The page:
Brazil IPCA-15 (Nov. 2021)

The Brazilian inflation reading of 10.7% y/y in mid-November (the same as the October full month figure) provides the first sign that inflation is now stabilising. But with the headline rate still far above target and fiscal risks persisting, it looks more likely than not that Copom will raise the Selic rate in a larger 175bp step (to 9.50%) when it meets next month.
William Jackson Chief Emerging Markets Economist
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Latin America Economics Weekly

What does FinMin Marcel mean for Chile?

President-elect Boric’s announcement today that (now outgoing) Governor of the Central Bank, Mario Marcel, will be Chile’s next Finance Minister is a clear signal that his government will pursue prudent fiscal policy. While the news is going down well with investors, we think that lingering political, fiscal and external risks will ultimately make it difficult for the peso to keep hold of its recent gains. We expect that the currency will weaken by 5-10% against the US dollar by year-end.

21 January 2022

Latin America Economic Outlook

Falling to the back of the pack

The regional recovery will lag further behind others in the emerging world in the coming years. The Omicron-led surge in virus cases presents a risk to growth in the near term, but we suspect that the economic hit will be small. Larger drags will come from the unwinding of fiscal support and further monetary tightening in response to high inflation. Our rate forecasts are generally more hawkish than the consensus. Falling commodity prices will also weigh on growth in the region, and will cause current account balances to deteriorate, with external positions in Chile and Colombia looking increasing shaky. Lingering fiscal and political risks will keep local financial markets under pressure in much of Latin America, particularly ahead of elections in Brazil and Colombia this year.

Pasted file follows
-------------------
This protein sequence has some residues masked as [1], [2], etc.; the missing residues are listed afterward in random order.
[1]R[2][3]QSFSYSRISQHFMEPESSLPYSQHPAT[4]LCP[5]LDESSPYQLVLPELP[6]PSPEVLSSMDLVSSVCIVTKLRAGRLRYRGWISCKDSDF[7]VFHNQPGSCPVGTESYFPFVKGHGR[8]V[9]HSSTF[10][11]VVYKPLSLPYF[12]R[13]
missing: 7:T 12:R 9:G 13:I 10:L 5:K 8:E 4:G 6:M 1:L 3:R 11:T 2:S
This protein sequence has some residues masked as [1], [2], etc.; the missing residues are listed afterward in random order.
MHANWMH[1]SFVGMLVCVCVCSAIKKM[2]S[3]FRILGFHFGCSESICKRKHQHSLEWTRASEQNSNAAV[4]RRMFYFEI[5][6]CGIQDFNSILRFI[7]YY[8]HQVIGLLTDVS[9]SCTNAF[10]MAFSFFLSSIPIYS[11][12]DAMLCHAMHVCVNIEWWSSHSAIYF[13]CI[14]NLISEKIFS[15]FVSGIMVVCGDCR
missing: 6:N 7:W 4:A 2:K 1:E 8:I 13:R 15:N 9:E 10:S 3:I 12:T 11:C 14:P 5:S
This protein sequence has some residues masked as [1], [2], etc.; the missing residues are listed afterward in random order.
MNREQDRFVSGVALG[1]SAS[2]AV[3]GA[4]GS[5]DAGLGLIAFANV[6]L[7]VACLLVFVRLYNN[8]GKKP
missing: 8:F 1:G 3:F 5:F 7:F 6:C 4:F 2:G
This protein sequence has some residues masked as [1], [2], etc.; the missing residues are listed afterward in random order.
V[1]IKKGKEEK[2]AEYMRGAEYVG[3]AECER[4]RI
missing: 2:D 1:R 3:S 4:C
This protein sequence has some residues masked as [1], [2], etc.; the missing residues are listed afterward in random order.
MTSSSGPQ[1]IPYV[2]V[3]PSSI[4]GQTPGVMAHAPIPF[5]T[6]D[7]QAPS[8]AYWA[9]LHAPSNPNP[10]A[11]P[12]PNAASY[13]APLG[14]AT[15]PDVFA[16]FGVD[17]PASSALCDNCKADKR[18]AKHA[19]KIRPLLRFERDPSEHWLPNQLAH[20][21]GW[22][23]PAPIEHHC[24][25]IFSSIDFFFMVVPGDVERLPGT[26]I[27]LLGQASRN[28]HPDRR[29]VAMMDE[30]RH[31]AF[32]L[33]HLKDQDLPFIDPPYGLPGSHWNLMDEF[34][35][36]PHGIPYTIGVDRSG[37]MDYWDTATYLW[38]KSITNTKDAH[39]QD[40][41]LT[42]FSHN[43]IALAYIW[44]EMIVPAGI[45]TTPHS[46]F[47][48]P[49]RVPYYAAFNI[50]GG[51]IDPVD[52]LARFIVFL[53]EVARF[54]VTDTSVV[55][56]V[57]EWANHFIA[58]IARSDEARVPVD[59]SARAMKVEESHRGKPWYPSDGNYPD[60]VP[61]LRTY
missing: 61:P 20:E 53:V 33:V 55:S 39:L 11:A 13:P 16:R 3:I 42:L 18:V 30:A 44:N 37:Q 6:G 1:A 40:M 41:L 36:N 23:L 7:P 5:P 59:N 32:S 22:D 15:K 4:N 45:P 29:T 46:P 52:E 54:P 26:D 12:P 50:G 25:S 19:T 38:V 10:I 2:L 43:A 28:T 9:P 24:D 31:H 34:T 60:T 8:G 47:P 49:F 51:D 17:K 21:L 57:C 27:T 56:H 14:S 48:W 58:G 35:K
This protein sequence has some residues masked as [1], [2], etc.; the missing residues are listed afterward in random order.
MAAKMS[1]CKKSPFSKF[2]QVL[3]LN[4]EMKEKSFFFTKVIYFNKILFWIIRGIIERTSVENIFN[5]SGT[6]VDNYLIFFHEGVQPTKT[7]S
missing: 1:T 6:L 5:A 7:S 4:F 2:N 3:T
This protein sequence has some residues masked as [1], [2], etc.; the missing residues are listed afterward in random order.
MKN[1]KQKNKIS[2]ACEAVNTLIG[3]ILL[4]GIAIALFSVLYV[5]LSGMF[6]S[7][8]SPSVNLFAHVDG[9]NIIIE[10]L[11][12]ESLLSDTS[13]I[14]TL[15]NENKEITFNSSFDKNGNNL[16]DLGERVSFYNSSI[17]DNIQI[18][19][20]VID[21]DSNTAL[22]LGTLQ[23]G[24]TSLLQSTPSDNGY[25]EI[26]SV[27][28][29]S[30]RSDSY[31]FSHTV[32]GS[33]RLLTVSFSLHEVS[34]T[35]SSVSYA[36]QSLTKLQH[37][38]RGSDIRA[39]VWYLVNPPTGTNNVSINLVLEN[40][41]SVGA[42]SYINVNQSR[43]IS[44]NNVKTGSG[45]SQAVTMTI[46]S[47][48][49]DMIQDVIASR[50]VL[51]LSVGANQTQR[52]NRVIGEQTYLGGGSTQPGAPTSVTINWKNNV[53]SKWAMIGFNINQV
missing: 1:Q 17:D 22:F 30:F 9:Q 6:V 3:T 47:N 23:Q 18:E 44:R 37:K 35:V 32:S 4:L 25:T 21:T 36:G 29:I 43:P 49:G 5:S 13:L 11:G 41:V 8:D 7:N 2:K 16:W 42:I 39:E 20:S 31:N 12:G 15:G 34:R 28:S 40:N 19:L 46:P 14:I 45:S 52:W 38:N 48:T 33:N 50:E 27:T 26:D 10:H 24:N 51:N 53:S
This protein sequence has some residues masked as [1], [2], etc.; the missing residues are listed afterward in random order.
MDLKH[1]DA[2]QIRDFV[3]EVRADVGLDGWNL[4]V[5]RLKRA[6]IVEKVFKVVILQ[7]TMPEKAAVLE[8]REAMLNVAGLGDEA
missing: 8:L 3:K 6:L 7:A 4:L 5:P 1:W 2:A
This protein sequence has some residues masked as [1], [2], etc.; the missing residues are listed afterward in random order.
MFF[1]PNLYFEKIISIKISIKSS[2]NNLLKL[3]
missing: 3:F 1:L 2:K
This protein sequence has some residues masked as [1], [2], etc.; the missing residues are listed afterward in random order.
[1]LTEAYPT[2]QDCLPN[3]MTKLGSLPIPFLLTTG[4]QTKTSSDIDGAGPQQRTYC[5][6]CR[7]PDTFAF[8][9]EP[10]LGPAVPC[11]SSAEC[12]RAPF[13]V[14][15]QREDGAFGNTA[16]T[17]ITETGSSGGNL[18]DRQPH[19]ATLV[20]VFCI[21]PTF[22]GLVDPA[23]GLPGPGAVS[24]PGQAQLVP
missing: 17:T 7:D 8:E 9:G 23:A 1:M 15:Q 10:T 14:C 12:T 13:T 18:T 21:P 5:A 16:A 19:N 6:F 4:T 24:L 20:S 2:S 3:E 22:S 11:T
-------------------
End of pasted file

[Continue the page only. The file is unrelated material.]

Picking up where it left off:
20 January 2022

Latin America Economics Weekly

Closer look at Lula, auto sector U-turn?

There have been some recent clues that Brazil’s former left-wing president Lula, the current favourite to win October’s election, may not be as radical as some fear. But there is still a clear risk that he would backslide on key economic reforms. Otherwise, the encouraging recoveries in auto production in Brazil and Mexico tallies with broader evidence that global goods shortages began to ease towards the end of 2021. Unfortunately, the recent surge in Omicron cases globally risks putting a spanner in the works as supply chains may face renewed disruption.

14 January 2022

More from William Jackson

Emerging Markets Economics Chart Book

EM tightening cycles have further to run

Inflation in the emerging world has generally surprised to the upside in recent months. But while inflation in most parts of Asia remains at levels which central banks are comfortable with, it has risen well above target in much of Emerging Europe and Latin America. Soaring energy (and in some countries food) prices explain a big chunk of the rise in headline rates, although the re-opening of economies and goods shortages have caused core price pressures to intensify too. This has prompted central banks to step on the brakes and raise interest rates, with policymakers in Brazil, Chile and Czechia in particular stepping up the pace of tightening over the past few weeks. Looking ahead, with inflation across both Latin America and Emerging Europe set to remain above central bank targets for a while yet, further rate hikes lie in store. The key exception is Turkey where, under pressure from President Erdogan, the central bank has signalled that it will ease policy again at its next meeting.

19 November 2021

Latin America Economics Update

Higher rates quickly adding to Brazil’s fiscal challenge

By next year, Brazil’s public sector interest payments could be almost twice as large (at ~8% of GDP) as they were in 2020, making the challenge of stabilising the public debt-to-GDP ratio all the more difficult.

15 November 2021

Latin America Economics Weekly

Core inflation concerns, elections in focus

The October CPI figures out of the region this week, which showed a marked strengthening of core inflation, are likely to ring alarm bells for central banks in the region and may trigger larger rate hikes in Brazil and Chile next month. Politics is likely to be centre of attention next week, with Chile’s presidential election entering the final straight, while the results of Argentina’s mid-term elections on Sunday are likely to determine the chances of a new IMF deal.

12 November 2021
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